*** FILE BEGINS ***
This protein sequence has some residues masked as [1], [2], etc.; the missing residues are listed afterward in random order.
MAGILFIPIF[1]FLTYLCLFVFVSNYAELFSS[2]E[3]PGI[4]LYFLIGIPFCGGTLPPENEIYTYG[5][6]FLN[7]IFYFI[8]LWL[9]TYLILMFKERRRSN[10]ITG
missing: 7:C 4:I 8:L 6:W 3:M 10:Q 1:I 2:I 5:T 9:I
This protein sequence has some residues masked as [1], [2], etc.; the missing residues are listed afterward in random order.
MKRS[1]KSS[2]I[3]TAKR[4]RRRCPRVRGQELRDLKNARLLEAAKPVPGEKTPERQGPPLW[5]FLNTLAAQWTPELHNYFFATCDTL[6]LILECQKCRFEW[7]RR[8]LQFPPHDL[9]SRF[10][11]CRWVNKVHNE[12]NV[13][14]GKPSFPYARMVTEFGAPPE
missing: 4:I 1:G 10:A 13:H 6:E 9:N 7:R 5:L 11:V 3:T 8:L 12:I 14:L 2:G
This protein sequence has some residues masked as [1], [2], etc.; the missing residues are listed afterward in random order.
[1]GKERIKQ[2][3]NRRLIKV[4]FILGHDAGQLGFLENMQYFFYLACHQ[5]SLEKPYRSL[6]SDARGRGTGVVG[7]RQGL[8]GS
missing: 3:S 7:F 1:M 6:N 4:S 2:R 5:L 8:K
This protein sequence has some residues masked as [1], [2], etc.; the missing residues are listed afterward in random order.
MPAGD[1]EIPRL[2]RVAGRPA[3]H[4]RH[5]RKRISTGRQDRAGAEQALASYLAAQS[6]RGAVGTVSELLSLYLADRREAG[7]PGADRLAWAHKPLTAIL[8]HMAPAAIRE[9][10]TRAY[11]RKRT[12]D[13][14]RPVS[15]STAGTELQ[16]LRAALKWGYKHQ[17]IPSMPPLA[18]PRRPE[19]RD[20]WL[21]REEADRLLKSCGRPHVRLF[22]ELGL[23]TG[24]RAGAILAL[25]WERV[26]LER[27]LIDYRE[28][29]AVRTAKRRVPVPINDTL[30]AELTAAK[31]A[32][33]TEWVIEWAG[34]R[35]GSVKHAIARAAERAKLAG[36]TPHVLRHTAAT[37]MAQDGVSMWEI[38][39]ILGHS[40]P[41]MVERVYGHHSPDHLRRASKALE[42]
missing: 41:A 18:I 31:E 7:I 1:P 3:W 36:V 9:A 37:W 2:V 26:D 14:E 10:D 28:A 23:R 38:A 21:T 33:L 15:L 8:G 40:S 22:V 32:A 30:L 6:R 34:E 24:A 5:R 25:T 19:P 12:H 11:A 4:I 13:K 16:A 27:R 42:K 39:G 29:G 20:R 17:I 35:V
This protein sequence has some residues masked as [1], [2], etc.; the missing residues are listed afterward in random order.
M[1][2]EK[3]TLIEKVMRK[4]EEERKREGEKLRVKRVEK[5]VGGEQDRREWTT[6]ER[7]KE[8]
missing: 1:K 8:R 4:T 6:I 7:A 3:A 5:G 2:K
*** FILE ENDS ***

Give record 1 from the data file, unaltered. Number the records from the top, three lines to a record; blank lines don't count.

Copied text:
This protein sequence has some residues masked as [1], [2], etc.; the missing residues are listed afterward in random order.
MAGILFIPIF[1]FLTYLCLFVFVSNYAELFSS[2]E[3]PGI[4]LYFLIGIPFCGGTLPPENEIYTYG[5][6]FLN[7]IFYFI[8]LWL[9]TYLILMFKERRRSN[10]ITG
missing: 7:C 4:I 8:L 6:W 3:M 10:Q 1:I 2:I 5:T 9:I